Thursday, August 16, 2012

Tomato Jam

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Tomato jam and crackers piled high so you can eat them one after another
Tomato jam and crackers piled high so you can eat them one after another

I am up to my waist in tomatoes and urgently wanting to capture that flavor of summer for winter.  When winter arrives and it is non-stop grey and drizzly here in the Seattle area I will be so satisfied when I pull out a jar of this tomato jam and just indulge.  Tomato jam is complex, being a little bit sweet, a little bit tangy, with a hint of spicy all rounded out with the warmth of cinnamon and cloves.  It is amazing on your breakfast toast and topped with an over easy egg, or served with bites of fresh crab, or squeezed into the bun of a hamburger with all the fixings.  You need to make at least one batch.  Or maybe three.

Weighing tomatoes
Weighing tomatoes

I will confess that for this recipe the food processor is so handy.  Most of the time I use my cutting board and knife and prep everything that way but for this recipe the food processor will save you a lot of time.  Wash the tomatoes, cut off the stem end, slice in half and fill the food processor.  Pulse 15 times.  Pour the perfectly chopped tomatoes into a large pot, repeating this step until all five pounds are taken care of for you.

Add in all of the rest of the ingredients to your tomatoes and then just let it bubble gently until it is thick and sticky.  This takes a while so keep an eye on the pot and stir regularly, making sure nothing scorches.  As the kitchen fills with the complex aroma you will have no trouble imagining a long list of ways to eat this tasty tomato jam.



Tomato Jam
Tomato jam is tangy and sweet with a touch of heat, so full of flavor.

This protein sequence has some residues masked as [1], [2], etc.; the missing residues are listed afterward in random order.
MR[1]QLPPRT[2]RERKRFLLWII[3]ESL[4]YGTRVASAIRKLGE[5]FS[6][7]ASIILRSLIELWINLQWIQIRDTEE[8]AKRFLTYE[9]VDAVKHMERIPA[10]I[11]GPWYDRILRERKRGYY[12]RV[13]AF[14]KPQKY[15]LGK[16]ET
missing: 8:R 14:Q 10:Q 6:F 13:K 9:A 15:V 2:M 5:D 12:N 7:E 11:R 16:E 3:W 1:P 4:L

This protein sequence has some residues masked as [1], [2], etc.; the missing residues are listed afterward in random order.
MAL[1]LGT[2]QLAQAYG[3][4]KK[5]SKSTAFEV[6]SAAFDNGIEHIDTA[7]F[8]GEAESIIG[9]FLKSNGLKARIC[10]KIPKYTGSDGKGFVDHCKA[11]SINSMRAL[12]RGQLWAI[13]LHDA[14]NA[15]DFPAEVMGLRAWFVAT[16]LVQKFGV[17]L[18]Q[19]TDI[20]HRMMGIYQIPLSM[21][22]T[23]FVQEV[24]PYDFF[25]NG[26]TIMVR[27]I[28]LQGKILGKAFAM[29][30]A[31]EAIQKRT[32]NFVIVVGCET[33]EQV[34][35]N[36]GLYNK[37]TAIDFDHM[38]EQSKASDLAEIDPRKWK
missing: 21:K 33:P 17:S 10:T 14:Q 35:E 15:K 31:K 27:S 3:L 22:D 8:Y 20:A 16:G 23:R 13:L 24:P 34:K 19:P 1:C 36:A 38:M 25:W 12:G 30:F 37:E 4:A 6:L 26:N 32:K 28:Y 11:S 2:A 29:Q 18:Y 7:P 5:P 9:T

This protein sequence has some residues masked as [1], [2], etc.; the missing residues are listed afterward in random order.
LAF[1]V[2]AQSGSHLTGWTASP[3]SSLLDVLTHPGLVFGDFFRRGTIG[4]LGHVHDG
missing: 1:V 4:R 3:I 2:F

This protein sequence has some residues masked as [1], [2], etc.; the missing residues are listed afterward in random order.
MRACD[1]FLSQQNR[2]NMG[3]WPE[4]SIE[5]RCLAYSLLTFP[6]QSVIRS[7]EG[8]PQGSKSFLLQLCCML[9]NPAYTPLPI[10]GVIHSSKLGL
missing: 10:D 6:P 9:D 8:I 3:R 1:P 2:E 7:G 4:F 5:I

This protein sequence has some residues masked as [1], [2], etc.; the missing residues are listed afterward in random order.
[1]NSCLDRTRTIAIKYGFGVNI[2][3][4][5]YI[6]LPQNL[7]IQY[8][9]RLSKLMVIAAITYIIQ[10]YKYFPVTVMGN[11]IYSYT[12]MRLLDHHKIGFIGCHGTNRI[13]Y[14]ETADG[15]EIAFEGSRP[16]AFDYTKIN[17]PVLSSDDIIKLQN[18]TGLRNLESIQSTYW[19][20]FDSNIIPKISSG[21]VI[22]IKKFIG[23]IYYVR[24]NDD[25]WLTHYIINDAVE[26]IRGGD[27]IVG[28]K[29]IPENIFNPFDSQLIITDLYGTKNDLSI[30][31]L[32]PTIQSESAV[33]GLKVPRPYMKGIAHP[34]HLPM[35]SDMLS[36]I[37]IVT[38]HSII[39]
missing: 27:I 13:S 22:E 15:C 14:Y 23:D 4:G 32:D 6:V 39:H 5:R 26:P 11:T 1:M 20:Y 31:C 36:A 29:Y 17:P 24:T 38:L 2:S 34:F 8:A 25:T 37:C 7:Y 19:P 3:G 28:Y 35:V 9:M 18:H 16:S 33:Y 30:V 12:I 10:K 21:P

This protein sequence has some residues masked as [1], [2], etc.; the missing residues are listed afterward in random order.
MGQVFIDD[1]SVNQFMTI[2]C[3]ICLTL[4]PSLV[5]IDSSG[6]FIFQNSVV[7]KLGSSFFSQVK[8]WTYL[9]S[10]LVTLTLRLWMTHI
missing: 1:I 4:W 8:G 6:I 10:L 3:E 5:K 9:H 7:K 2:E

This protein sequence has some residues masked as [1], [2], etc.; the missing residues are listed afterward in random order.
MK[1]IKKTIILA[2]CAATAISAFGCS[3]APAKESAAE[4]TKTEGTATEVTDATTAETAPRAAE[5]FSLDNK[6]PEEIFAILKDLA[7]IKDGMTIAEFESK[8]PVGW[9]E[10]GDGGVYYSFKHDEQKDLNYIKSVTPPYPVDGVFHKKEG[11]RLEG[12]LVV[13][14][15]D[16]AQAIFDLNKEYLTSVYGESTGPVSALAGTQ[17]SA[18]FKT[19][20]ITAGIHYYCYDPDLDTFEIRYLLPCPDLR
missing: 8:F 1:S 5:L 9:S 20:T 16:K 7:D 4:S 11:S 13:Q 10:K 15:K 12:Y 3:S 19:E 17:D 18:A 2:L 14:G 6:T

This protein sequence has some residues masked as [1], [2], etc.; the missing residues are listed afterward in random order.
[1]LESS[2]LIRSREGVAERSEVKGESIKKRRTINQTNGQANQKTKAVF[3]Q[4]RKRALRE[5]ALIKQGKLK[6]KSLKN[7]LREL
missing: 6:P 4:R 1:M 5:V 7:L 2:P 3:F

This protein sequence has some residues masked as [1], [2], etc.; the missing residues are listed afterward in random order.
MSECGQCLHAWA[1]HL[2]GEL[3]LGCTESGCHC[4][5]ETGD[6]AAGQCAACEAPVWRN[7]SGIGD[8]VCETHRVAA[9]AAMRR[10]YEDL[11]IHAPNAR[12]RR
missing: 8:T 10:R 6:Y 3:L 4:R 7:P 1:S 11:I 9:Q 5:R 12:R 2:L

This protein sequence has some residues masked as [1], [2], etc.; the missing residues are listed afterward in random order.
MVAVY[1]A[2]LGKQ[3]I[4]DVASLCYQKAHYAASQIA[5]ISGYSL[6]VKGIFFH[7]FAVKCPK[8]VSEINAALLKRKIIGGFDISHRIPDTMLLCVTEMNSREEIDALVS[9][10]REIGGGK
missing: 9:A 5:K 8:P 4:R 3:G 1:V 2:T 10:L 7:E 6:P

Ingredients
  • 5 lbs plum tomatoes, finely diced (I use Roma)
  • 1 1/2 cups brown sugar
  • 2 cups sugar
  • 1/4 cup lime juice
  • 2 tsp kosher salt
  • 1 tsp cinnamon
  • 1 Tbs red pepper flakes
  • 1/2 tsp ground cloves
  • 1 Tbs grated fresh ginger
Instructions

  • Combine all of your ingredients in a large non-reactive pot over a high flame. Once the jam comes to a boil turn it down and let it bubble until it becomes thick and sticky. This can take 60 - 90 minutes depending on the tomatoes you use, the size of your pot, and how high you keep the flame. Stir often to prevent scorching.
  • Prepare your jars, lids, rings and canner. If you are new to water bath canning, or it has been a while, be sure to refresh your skills from a reliable and official source to guide you through this process. My tips and tricks can be found here.
  • Fill your hot jars with the hot jam leaving 1/4 inch headspace. Remove any bubbles and adjust the headspace one last time.
  • Clean the rim of the jar thoroughly, apply your hot lid, and then the ring. Tighten the ring just until "finger tip tight", not too tight, but not loose either.
  • Process your jars in a hot water bath for 15 minutes measuring the time after the water returns to a full boil. Adjust your processing time as necessary depending on your elevation.
  • Remove your jars from the water bath to a cloth covered counter. Let them cool completely for 12-24 hours before testing the seals. Any jars that do not seal properly are still perfectly good to eat, just keep them in the refrigerator.
  • Store your tomato jam in a cool dark place. This jam can be eaten immediately, no wait time necessary.
Details
Prep time: Cook time: Total time: Yield: 6 - 8 half pints
Last, but not least, if you are brand new to water bath canning be sure to follow best practices outlined by reliable sites such as the National Center for Home Food Preservation or the University of Missouri Extension. Home canning is something anyone can do!